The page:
optimising the user experience
Anyone who has ever designed a web site will know that navigation of its contents is a key issue in the site’s usability. Visitors must be able to find their way around – otherwise they’ll leave, and they won’t come back again. Successful navigation systems require good screen design, well thought out information architecture, clear labelling, logical hierarchies, and effective linking. This book deals with all these issues of designing web navigation in an extremely thorough manner.
Every aspect of navigational design is examined in close detail – through both theoretical models and technical research, and a practical examination of a wide variety of large scale web sites from around the world. It’s a beautifully presented book, with elegantly designed pages, full colour illustrations, and scholarly yet unobtrusive footnotes leading to web references and recommendations for further reading.
The chapters are almost exhaustively thorough. On navigation mechanisms for instance, he covers every possibility – from tabs to breadcrumb trails, and from dropdown menus to sitemaps, tag clouds, A to Z indexes, and star trees. You couldn’t wish for anything more comprehensive. He discusses the advantages and the potential disadvantages of each system, showing examples of where they are used to good effect.
Although it is primarily concerned with the delivery of content over the Web and read in browsers on a computer, he also discusses the navigational consequences of content delivery via mobile phones, personal digital assistants (PDAs) and even car navigation systems.
On the issue of designing a navigation system he has a very sound piece of advice. “Don’t start by designing the navigation on the home page.” This might seem counter-intuitive, because for most designers the home page is the focus of their attention, and it’s the root, the index page of the entire site. But it’s not the most important page for visitors. Most of them will enter via a page deep within the site to which they have been referred by a link from a search engine.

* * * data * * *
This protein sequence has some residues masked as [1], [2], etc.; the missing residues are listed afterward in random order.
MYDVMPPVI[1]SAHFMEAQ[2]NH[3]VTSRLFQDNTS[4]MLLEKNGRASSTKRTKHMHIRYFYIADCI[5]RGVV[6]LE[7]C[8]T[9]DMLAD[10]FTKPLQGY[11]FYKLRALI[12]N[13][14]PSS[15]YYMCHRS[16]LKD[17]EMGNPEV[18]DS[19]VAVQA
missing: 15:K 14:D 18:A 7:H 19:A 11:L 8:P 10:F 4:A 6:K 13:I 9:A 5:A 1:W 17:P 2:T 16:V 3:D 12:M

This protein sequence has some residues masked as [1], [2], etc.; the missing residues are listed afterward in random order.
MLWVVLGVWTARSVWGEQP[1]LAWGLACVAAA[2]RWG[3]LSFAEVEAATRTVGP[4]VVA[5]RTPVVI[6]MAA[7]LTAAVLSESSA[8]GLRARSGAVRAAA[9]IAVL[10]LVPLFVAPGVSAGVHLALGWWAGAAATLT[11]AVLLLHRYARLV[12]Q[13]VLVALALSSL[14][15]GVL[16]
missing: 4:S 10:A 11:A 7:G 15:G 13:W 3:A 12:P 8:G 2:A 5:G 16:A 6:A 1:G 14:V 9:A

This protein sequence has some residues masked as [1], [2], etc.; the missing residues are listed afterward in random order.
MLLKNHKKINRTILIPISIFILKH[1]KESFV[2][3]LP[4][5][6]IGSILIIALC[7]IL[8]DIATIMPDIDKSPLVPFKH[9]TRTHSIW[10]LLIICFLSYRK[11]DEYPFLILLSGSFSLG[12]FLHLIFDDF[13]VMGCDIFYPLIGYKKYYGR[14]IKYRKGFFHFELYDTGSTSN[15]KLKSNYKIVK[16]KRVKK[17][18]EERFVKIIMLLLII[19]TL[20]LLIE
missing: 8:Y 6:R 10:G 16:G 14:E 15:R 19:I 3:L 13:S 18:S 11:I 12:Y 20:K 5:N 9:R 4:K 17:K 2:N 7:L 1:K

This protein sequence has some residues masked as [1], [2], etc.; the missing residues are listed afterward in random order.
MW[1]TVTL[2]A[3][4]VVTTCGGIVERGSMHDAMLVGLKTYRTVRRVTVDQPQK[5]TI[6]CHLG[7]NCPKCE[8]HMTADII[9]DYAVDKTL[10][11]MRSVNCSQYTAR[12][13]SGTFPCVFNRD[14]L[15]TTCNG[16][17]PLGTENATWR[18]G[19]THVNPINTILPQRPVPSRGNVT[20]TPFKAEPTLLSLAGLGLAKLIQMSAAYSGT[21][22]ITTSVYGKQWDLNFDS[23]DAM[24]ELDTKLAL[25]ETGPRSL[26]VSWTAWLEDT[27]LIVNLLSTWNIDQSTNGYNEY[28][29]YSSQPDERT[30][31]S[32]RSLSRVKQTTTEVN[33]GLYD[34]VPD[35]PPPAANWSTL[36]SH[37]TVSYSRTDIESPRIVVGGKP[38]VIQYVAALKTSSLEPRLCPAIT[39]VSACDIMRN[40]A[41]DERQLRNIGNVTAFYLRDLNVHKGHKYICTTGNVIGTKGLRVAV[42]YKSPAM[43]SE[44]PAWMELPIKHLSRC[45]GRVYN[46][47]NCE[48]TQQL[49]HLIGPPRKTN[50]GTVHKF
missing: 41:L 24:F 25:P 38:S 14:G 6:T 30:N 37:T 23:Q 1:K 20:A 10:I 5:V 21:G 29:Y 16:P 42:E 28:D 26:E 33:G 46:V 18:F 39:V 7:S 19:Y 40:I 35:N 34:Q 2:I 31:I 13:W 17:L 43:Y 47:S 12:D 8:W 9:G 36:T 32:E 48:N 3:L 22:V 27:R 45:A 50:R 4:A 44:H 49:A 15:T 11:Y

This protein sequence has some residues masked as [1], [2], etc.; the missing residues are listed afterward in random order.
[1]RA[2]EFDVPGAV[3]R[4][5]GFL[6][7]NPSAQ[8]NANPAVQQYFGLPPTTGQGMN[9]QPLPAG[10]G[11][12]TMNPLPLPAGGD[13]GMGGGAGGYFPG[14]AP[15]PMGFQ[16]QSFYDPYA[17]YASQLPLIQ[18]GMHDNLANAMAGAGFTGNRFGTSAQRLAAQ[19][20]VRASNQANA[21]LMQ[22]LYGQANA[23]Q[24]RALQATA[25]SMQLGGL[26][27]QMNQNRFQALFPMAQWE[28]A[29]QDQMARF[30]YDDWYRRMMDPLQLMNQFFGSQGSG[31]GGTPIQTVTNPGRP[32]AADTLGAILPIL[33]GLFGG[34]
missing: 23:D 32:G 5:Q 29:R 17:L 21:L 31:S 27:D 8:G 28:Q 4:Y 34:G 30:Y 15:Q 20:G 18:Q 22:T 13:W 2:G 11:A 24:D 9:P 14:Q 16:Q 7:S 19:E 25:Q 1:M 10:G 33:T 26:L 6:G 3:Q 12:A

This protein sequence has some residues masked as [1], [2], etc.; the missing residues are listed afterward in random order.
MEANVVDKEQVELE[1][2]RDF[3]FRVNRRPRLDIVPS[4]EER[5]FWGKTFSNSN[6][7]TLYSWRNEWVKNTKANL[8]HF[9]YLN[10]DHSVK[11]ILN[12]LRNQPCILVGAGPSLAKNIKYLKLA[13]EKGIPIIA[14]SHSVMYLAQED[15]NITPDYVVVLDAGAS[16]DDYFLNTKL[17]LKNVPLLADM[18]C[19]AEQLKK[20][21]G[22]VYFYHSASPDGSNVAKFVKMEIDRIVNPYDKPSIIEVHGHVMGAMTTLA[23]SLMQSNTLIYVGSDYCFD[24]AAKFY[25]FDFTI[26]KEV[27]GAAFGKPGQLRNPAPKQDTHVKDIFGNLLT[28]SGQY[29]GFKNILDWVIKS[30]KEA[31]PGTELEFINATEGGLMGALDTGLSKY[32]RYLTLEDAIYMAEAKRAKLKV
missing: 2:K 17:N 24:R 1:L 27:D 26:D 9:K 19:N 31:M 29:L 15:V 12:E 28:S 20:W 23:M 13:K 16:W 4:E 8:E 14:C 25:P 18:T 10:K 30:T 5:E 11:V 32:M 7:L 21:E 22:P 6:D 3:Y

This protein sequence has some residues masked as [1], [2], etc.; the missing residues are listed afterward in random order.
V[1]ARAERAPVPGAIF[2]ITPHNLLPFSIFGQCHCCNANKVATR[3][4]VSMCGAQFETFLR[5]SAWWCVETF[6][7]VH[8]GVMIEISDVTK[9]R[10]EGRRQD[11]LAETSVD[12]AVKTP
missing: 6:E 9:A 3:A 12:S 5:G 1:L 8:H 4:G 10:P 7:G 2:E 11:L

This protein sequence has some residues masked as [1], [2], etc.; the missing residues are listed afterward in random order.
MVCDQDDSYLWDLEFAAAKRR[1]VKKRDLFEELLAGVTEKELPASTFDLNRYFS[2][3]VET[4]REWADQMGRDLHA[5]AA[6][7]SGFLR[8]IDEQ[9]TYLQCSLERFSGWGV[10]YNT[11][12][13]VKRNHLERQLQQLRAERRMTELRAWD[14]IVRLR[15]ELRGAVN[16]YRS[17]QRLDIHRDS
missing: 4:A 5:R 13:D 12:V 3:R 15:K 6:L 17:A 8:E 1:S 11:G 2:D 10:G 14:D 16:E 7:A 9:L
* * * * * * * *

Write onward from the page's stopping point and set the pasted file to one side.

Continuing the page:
Although there’s quite a lot on extensive usability testing, in general he strikes a reasonable balance between writing for professional designers of large scale corporate and ecommerce sites, and smaller sites which might be the work of an individual entrepreneur. There are certainly plenty of tips on the presentation of text on a page for instance which could help improve the work of an enthusiastic amateur.
He ends by discussing the relationship between navigation and searching, social tagging systems, and rich web applications. These latter post a new challenge to designers, because web pages are no longer static entities which appear in the order they are summoned via mouse clicks. Rich web applications can compose the content of a web page dynamically. Once the user has chosen a new set of data on screen, there is nowhere to go back to. The page URL remains the same, even though what is being displayed has changed. Fortunately, he provides ample guidance to designers on how to cope with such new problems.
I think this is a book which aspires to position itself alongside Louis Rosenfeld and Peter Morville’s Information Architecture for the World Wide Web and Jakob Nielsen’s Homepage Usability as modern classics of web design principles.
© Roy Johnson 2007
James Kalbach, Designing Web Navigation, Sebastopol (CA): O’Reilly, 2007, pp.394, ISBN: 0596528108